Psychotherapy and counselling in Hackney, East London and online
I am a psychotherapist working in Hackney, East London. Sessions can be online or on the telephone when necessary.
When you are experiencing difficulties in relationships or at work, suffering from anxiety or depression or feeling frustrated and stuck, friends and colleagues will often advise you to open up.
'Opening up' often isn't that easy, however. If we don’t know why we want to talk or to whom, if we worry that the very person we could speak to might misunderstand, if we fear that they could be hurt by what we say or could hurt us, if we think we are not entitled to a fair hearing anyway, if we don’t know what it is we want to say – or can’t bear to say it - then it’s not so simple.
In fact, the feeling of not being able to say exactly what troubles us is far more common than advice to 'open up' suggests. Our minds very early learn to scramble and forget what unsettles us. You might call this censorship, by analogy with the suppression of newspapers, websites or books that received opinion considers offensive or disruptive, and it works best when we do not know we are doing it. Normative behaviour patterns and attitudes, whether they help or harm us, can be hard-wired into our emotions.
In psychotherapy this is acknowledged; the therapist listens, and over time the patient finds ways to speak about what is wrong. The relationship we have with ourselves and with others is the most complex part of our lives. In the consulting room we work together to explore how you feel about that complexity and how it has led you to feel and behave as you do; the process of analysing it can allow both an appreciation of what is positive and enjoyable and a change in what is unhelpful.
Take, for example, the enormous range of possible reactions to the Covid19 pandemic. Some people might be anxious, others angry, or disgusted, bored, lonely, even delighted to be spared social or family obligations, or all of those in succession or at once. It often seems that there is a 'right' way to be in the crisis and that others somehow know what it is, but in reality no two people will be having the same experience. Depending on our past history, this disconnect can give rise to a range of feelings, such as depression, guilt or anxiety that are so unfamiliar that we don't even recognise them for what they are, much less know how to deal with by ourselves. In fact, trying to think it out alone can often feel as though it only deepens the mystery.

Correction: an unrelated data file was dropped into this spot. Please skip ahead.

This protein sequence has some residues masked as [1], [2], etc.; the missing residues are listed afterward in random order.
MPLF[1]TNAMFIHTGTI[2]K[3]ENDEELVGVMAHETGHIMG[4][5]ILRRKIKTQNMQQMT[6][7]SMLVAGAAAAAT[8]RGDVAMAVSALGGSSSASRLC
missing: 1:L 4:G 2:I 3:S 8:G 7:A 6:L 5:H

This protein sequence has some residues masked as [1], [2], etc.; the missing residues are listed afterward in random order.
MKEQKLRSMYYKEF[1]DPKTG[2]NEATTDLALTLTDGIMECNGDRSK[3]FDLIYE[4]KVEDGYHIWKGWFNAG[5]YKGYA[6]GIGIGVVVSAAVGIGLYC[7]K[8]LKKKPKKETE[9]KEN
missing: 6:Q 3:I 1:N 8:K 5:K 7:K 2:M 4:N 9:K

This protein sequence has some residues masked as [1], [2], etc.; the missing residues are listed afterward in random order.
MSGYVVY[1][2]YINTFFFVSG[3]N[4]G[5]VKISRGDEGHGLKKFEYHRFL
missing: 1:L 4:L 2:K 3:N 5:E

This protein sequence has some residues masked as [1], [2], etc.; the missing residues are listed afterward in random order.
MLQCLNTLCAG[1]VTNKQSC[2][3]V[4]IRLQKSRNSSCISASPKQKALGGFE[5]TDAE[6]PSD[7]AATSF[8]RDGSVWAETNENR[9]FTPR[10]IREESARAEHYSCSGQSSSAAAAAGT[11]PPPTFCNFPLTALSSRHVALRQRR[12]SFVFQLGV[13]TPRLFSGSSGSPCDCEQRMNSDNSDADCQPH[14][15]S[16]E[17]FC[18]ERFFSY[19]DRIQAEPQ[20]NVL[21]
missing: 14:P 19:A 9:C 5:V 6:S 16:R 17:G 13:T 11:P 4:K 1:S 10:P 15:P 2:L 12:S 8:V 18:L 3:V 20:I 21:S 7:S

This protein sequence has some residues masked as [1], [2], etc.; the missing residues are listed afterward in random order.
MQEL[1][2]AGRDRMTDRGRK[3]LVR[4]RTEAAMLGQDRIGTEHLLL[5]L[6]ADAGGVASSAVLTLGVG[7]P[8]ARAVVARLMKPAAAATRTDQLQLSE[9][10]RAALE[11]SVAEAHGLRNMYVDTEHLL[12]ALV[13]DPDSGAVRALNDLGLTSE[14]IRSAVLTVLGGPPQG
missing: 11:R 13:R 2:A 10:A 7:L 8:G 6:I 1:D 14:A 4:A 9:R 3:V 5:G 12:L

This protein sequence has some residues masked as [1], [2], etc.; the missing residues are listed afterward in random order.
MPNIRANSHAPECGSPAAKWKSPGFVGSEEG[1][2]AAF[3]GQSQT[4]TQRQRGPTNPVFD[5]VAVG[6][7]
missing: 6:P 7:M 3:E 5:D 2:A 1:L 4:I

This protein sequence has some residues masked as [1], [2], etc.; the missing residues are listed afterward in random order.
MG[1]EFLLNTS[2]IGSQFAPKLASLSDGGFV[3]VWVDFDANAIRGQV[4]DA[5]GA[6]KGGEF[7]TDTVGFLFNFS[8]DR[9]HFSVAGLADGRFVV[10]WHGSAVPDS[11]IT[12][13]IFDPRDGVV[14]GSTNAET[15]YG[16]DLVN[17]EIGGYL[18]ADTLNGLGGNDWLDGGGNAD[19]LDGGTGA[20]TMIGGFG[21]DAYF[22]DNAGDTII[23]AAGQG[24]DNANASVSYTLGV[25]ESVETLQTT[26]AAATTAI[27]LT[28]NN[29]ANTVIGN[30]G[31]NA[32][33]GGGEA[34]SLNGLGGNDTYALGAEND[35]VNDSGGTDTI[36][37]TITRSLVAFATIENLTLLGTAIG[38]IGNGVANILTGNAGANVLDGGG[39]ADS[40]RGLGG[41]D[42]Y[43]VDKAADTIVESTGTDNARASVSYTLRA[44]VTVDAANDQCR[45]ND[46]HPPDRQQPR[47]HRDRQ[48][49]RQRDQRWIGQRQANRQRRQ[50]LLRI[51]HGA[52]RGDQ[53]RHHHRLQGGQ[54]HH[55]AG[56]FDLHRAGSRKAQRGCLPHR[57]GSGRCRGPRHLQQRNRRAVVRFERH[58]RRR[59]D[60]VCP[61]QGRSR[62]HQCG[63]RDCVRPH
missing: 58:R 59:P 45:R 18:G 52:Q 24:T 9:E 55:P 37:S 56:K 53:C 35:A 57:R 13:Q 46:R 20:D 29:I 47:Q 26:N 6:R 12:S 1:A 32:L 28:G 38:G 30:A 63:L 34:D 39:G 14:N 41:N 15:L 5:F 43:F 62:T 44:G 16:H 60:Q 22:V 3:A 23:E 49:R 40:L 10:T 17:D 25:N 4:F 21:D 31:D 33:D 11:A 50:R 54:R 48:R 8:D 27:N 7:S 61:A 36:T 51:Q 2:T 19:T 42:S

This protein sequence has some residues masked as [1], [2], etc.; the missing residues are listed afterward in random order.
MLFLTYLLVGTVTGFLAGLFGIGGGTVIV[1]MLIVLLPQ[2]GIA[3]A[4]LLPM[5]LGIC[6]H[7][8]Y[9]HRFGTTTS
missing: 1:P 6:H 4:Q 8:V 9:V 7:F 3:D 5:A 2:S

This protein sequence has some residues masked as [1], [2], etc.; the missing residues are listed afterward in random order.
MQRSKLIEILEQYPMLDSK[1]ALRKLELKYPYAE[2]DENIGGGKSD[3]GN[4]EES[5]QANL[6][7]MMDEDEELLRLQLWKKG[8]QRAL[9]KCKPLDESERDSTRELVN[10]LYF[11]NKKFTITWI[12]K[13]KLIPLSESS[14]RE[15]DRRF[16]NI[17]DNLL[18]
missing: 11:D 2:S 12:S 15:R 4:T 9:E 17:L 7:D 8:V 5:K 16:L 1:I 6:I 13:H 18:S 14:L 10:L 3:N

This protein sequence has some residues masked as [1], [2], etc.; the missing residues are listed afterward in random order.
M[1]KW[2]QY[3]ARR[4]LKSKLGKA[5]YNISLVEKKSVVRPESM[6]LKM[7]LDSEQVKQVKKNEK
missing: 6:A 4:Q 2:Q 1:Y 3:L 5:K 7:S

The reasons for those many differences can come from a history that might involve many things. There could have been remembered trauma including abuse, the prejudices of others, abandonment or bereavement, extreme stress or difficult early relationships or issues with sexuality. Often, however, the factors that contribute have been forgotten entirely, or leave only hazy traces in the memory. And of course what causes no problem to one person can distress another, and vice versa.
In psychoanalytic psychotherapy sessions we can take the time to unravel what you are feeling, why that is, and what you want to do with that knowledge. I can work with you carefully, constructively, imaginatively and without judging; it's important for you to feel you can trust your psychotherapist.
It's worth saying that therapy is about you and what you make of yourself. As Donald Winnicott said, 'What patient wants to be someone else's poem or picture?'
If you are thinking of psychotherapy and counselling in Hackney, East London contact me using the link opposite to discuss an exploratory session. I will be happy to talk to you about your hopes - and, if you have them, hesitations - about psychotherapy and what it might be like to work with a psychotherapist.
My consulting room is in Clapton, within easy reach of Homerton, Hackney Central and Hackney Downs stations and walkable from Dalston Kingsland, Hackney Wick and Stoke Newington